In the early months of spring 2013, Suzanne Lambert felt overwhelming stress as she cared for her aging parents and helped to plan her daughter’s wedding. When she began experiencing shortness of breath and chest pains, Lambert had a nagging feeling something serious could be wrong.
“I thought I should check things out,” said Lambert, 59, of Henderson. “I just felt like something wasn’t right. I knew I shouldn’t get out of breath so easily.”
Lambert went to see Duke cardiologist Dr. Melissa Daubert, MD, who ordered a stress test. The results were concerning, so Daubert followed up with a catheterization. The procedure showed significant blockages in Lambert’s three major coronary arteries. She underwent triple heart bypass surgery on April 19.
Less than two months later, on June 5, 2013, Lambert danced at her daughter’s wedding.
“It is impossible to say with 100 percent certainty Suzanne would have had a heart attack, but she was certainly at increased risk for one,” Daubert said. “Her coronary artery disease put her at risk not only for a heart attack but also for reduced cardiac function and possibly heart failure. Undergoing bypass surgery helped to circumvent those blockages and make sure her heart got the blood and oxygen it needed to continue to function properly.”
Know the Symptoms of Heart Disease
Heart disease is the leading cause of death among women, claiming more lives than all types of cancers combined, according to the American Heart Association (AHA). The AHA estimates that 43 million U.S. women have some form of heart disease.
While many women experience similar symptoms of heart disease as men— chest pain or pressure, pain in the left arm and shortness of breath—they also may present with other symptoms. Women frequently have pain in the abdominal region or in the jaw. They also may experience nausea and fatigue. Sometimes, they have a sense of fear or a feeling of impending doom.
“Women can have very nonspecific symptoms of heart disease, so it can be hard to diagnose,” Daubert said. “There’s also evidence to suggest that women tend to attribute their symptoms to something else other than a heart issue. They tend to delay seeking medical care.”
Be Aware of Your Heart Disease Risk Factors
Typical risk factors for heart disease include high blood pressure, high cholesterol, diabetes, smoking, obesity and a family history of heart disease. Women also have additional risks due to hormonal fluctuations, particularly during pregnancy or menopause.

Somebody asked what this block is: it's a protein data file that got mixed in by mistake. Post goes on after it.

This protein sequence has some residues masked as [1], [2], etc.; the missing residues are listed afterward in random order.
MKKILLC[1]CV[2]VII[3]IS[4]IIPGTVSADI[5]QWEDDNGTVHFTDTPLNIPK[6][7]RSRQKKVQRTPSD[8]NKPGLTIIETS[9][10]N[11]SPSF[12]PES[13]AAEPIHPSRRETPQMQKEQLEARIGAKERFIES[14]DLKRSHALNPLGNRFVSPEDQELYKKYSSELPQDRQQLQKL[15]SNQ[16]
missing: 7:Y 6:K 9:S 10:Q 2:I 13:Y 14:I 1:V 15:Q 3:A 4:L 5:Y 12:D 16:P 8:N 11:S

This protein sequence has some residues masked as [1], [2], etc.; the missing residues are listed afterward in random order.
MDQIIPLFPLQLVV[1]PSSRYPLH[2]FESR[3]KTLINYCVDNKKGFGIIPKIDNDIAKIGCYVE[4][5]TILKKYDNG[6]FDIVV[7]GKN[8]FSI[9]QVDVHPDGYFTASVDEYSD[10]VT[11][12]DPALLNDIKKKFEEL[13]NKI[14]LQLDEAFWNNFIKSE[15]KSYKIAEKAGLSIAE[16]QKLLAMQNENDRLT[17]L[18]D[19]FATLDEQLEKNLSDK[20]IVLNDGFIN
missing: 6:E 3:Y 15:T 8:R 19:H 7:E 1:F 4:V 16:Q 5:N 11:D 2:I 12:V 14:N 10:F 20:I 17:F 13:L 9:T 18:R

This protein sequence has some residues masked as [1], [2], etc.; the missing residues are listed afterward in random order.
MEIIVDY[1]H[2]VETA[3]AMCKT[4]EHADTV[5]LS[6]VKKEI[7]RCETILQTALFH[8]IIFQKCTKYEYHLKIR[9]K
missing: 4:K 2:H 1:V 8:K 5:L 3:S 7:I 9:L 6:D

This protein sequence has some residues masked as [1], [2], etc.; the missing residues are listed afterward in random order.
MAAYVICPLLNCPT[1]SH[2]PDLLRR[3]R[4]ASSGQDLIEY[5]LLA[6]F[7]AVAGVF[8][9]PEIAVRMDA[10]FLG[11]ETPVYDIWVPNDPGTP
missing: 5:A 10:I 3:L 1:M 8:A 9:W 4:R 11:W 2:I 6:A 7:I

A few heart conditions are unique to women, including postpartum cardiomyopathy, which is a weakness of the heart muscle that begins near the end of pregnancy and continues for several months after delivery. Women also are more prone to stress cardiomyopathy (also known as “broken heart syndrome”), which may result from a physically or emotionally stressful incident, such as the death of a loved one or a natural disaster.
Lambert had several risk factors, including high cholesterol and high blood pressure. She also had a family history of heart disease. Her father had triple bypass heart surgery at age 54, and a nephew had triple bypass heart surgery at 24.
“Women should be aware of their risk factors and if they’re not sure, they should be evaluated by their primary care doctor or cardiologist,” Daubert said. “It’s a struggle for any patient to keep up with exercise and a proper diet—but it’s especially difficult for women because they typically are the ones providing care for family members. Life can get in the way sometimes. That’s why it’s important to follow up with your doctor, who can remind you of your goals to maintain good heart health.”
Managing Heart Disease With Lifestyle and Medication
Lambert had a positive experience at Duke, and is grateful for the care she received during her hospitalization, as well as in the clinic.
"My patient experience at Duke was absolutely phenomenal,” says Lambert, who became a first-time grandmother to a baby girl, Leighton, in September. “Everyone at the hospital was extremely good to me. They were knowledgeable and so nice. It was a positive experience.”
Lambert’s condition is managed with medications, as well as lifestyle changes. She and her husband, Dennis, have adopted a heart-healthy diet and try to exercise more frequently.
“I’m so thankful I had the knowledge to get my heart checked out rather than finding out I had heart disease after having a heart attack,” Lambert says. “For others with heart concerns, I would say, ‘Listen to your body—it can tell you if something’s wrong. Don’t be embarrassed or afraid to check on it.’"